Year of Publication
Doctor of Philosophy (PhD)
Arts and Sciences
Dr. Bruce F. O'Hara
Humans spend a third of their lives sleeping but very little is known about the physiological and genetic mechanisms controlling sleep. Increased data from sleep phenotyping studies in mouse and other species, genetic crosses, and gene expression databases can all help improve our understanding of the process. Here, we present analysis of our own sleep data from the large-scale phenotyping program at The Jackson Laboratory (JAX), to identify the best gene candidates and phenotype predictors for influencing sleep traits.
The original knockout mouse project (KOMP) was a worldwide collaborative effort to produce embryonic stem (ES) cell lines with one of mouse’s 21,000 protein coding genes knocked out. The objective of KOMP2 is to phenotype as many as of these lines as feasible, with each mouse studied over a ten-week period (www.mousephenotype.org). The phenotyping for sleep behavior is done using our non-invasive Piezo system for mouse activity monitoring. Thus far, sleep behavior has been recorded in more than 6000 mice representing 343 knockout lines and nearly 2000 control mice. Control and KO mice have been compared using multivariate statistical approaches to identify genes that exhibit significant effects on sleep variables from Piezo data. Using these statistical approaches, significant genes affecting sleep have been identified. Genes affecting sleep in a specific sex and that specifically affect sleep during daytime and/or night have also been identified and reported.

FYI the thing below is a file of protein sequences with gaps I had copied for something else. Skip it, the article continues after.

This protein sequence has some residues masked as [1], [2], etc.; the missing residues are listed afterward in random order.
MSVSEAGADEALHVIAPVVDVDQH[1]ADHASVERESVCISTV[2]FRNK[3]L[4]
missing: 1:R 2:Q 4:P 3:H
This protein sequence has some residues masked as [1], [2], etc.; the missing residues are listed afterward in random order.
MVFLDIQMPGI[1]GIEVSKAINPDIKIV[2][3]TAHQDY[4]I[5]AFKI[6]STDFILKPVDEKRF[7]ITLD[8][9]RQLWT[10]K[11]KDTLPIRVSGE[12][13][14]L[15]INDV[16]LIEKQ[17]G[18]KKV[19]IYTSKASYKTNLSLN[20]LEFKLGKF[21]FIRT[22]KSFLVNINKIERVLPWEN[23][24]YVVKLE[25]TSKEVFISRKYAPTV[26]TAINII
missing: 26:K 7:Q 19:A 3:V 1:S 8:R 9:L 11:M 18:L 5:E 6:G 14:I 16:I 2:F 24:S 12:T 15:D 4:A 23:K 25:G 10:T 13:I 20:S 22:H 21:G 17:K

The KOMP2 consists of a broad-based phenotyping pipeline that consists of collection of physiological and biochemical parameters through a variety of assays. Mice enter the pipeline at 4 weeks of age and leave at 18 weeks. Currently, the IMPC (International Mouse Phenotyping Consortium) database consists of more than 33 million observations. Our final dataset prepared by extracting biological sample data for whom sleep recordings are available consists of nearly 1.5 million observations from multitude of phenotyping assays. Through big data analytics and sophisticated machine learning approaches, we have been able to identify predictor phenotypes that affect sleep in mice. The phenotypes thus identified can play a key role in developing our understanding of mechanism of sleep regulation.
Digital Object Identifier (DOI)
Joshi, Shreyas, "IDENTIFICATION OF NOVEL SLEEP RELATED GENES FROM LARGE SCALE PHENOTYPING EXPERIMENTS IN MICE" (2017). Theses and Dissertations--Biology. 42.